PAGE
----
The dissident shareholders are not qualified to deliver value to the Company’s shareholders.


The dissident shareholders have presented no plans regarding the Company’s business or future growth and have not historically executed any such strategy at other companies.

·Craig Thomas and Bradley Tirpak failed in their efforts to take over the board of USA Technologies, Inc. While Mr. Tirpak briefly served as a director of USA Technologies, according to USA Technologies, he was ultimately asked to resign by the company’s board of directors due to conduct the board viewed to be detrimental to the company and in violation of the company’s code of business conduct and ethics. Following his resignation, Mr. Tirpak launched a second campaign to nominate himself and six other individuals to the company’s board. Mr. Tirpak’s service on the company’s board resulted in costly litigation and multiple settlement agreements between the company and Mr. Tirpak.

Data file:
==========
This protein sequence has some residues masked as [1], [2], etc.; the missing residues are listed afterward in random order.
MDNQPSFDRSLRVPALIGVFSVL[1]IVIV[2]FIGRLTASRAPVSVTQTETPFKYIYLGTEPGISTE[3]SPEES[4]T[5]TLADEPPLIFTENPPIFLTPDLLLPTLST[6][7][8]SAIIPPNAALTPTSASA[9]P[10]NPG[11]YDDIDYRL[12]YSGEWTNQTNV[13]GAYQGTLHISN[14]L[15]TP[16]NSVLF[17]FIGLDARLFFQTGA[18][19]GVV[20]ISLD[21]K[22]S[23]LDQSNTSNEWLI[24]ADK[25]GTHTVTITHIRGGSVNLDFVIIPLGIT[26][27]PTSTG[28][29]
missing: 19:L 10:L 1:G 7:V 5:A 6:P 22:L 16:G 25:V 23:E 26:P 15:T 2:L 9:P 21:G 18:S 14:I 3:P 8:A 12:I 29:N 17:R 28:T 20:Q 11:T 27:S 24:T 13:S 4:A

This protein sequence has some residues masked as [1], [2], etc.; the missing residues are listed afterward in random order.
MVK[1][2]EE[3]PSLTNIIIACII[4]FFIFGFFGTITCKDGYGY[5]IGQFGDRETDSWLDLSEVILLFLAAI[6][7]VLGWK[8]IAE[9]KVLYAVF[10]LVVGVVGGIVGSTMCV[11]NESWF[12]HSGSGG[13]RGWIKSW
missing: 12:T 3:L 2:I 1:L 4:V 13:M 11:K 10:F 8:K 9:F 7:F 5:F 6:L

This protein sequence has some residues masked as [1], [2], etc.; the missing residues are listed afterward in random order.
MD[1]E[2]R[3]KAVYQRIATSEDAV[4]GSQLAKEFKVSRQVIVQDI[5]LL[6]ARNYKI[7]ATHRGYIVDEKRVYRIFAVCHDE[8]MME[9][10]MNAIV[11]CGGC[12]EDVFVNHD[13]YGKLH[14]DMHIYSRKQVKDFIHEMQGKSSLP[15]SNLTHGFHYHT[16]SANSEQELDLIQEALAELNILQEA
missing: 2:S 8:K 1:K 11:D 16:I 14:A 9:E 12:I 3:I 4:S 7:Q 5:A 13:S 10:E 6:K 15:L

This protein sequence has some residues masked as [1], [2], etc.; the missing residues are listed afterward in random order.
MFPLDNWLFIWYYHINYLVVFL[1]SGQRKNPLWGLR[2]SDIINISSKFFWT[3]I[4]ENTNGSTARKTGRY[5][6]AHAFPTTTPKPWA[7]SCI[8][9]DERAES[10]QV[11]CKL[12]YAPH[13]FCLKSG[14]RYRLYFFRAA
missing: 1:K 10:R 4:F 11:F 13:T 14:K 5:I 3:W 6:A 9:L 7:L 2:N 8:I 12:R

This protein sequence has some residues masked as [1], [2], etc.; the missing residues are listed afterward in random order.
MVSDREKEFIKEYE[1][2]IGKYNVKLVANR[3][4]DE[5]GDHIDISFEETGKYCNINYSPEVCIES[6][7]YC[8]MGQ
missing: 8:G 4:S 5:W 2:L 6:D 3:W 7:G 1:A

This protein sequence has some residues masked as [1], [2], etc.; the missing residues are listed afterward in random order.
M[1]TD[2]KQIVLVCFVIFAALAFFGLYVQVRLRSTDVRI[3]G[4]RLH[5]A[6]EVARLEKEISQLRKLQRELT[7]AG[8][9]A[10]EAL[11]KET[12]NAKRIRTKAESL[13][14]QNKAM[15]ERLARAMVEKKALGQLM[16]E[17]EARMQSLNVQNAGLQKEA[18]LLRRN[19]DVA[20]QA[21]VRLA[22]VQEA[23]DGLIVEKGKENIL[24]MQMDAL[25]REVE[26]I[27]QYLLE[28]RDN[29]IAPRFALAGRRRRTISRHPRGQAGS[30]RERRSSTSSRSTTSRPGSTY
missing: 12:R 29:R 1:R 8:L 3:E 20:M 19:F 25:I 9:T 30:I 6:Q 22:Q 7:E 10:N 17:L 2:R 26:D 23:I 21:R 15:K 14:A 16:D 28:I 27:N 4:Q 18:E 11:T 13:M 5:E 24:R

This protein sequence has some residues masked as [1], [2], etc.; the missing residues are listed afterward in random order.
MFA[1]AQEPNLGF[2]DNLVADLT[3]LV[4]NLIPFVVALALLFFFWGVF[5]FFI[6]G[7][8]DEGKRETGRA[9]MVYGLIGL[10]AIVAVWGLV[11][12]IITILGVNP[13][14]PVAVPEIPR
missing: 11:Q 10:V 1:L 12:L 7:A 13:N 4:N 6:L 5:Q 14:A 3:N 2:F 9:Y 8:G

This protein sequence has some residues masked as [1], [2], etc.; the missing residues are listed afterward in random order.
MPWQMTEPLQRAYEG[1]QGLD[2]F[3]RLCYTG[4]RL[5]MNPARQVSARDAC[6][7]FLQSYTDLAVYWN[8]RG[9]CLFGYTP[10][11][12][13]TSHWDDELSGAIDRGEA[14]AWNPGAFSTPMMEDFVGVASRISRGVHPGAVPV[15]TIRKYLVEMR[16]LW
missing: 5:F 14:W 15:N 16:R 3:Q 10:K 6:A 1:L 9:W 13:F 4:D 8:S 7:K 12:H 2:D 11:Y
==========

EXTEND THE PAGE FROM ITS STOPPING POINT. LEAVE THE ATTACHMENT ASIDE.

·Mr. Thomas did not create any value at Direct Insite Corp., whose stock price and operations declined during Mr. Thomas’ service as a board member following a similar board takeover.


·Dan Lee recently had a less than eight month tenure as CEO of the Palms Casino Resort, had a disruptive departure as CEO of Pinnacle Entertainment and was unsuccessful in his efforts to develop a casino in Louisiana.


In light of the dissident shareholder’s misleading and inaccurate statements and prior history, the Company urges shareholders to be skeptical of the dissident shareholders’ claims and motives and take no action with respect to their proposal. The Company continues to evaluate strategic alternatives to enhance shareholder value and will present shareholders with the result of its review of strategic alternatives at the appropriate time.




Forward-looking Statements